The cryptocurrency, Bitcoin, has split in two as a ‘breakaway’ group of Bitcoin miners and developers plan to create a new network that increases the transaction capacity of Bitcoin. Currently, the Bitcoin network has a limit of 1MB block of transactions every 10 minutes, with a plan to scale Bitcoin by evolving it into a settlement network containing only large transactions. For smaller transactions, there will be a network of payment hubs run by organisations or individuals that settle on the blockchain; called the ‘lightning network’.
While the breakaway plan is argued to be more aligned to the vision of Bitcoin’s original creator and potentially more safe as it doesn’t include a controversial feature to move the digital signatures of transactions off the ledger, it arguably risks the blockchain – the ledger containing every transactions – growing too big. This will mean that fewer people have the storage space required to run a full Bitcoin client, which may cause Bitcoin to become more centralised, as only organisations with a large amount of resources will be able to store the entire ledger.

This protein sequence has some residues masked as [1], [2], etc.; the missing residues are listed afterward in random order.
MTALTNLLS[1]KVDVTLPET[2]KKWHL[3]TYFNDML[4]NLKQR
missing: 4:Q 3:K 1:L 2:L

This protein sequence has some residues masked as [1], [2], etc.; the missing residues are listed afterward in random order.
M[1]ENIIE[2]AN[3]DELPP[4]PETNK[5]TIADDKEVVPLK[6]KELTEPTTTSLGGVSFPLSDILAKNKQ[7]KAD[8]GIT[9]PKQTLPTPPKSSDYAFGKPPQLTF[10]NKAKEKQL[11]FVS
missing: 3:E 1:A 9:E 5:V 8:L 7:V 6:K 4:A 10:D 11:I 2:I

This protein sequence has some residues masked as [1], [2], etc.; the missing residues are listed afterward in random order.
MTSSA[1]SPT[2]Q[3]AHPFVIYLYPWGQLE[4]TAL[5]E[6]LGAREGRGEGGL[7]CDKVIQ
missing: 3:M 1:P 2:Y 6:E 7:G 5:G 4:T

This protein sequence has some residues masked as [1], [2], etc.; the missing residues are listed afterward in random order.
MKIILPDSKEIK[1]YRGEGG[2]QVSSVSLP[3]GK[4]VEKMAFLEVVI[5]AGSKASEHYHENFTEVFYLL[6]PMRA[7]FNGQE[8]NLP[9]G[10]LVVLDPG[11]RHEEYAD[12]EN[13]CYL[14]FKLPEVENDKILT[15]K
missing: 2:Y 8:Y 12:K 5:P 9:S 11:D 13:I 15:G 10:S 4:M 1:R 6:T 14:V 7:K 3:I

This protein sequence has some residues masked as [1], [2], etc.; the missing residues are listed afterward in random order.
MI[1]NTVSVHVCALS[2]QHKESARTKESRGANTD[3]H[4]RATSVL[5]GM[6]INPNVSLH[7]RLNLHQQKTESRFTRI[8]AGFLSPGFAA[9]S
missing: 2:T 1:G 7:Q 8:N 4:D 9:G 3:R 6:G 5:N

For merchants, if Bitcoin Cash is very successful, there could be a short term reduction in transaction capacity in the current network, as miners shift their hardware to process Bitcoin Cash transactions. To cope with the security implications of this, merchants accepting Bitcoin should temporarily increase the number of confirmations they require before they accept a transaction. That said, there is unlikely to be any major disruption for a while, due to the fork.
On the whole, the fact that there is disagreement and the freedom to offer a breakaway plan is positive. While it is still a highly experimental and volatile system, the market is being allowed to determine which version of Bitcoin is more valuable – and this is an important precedent to set.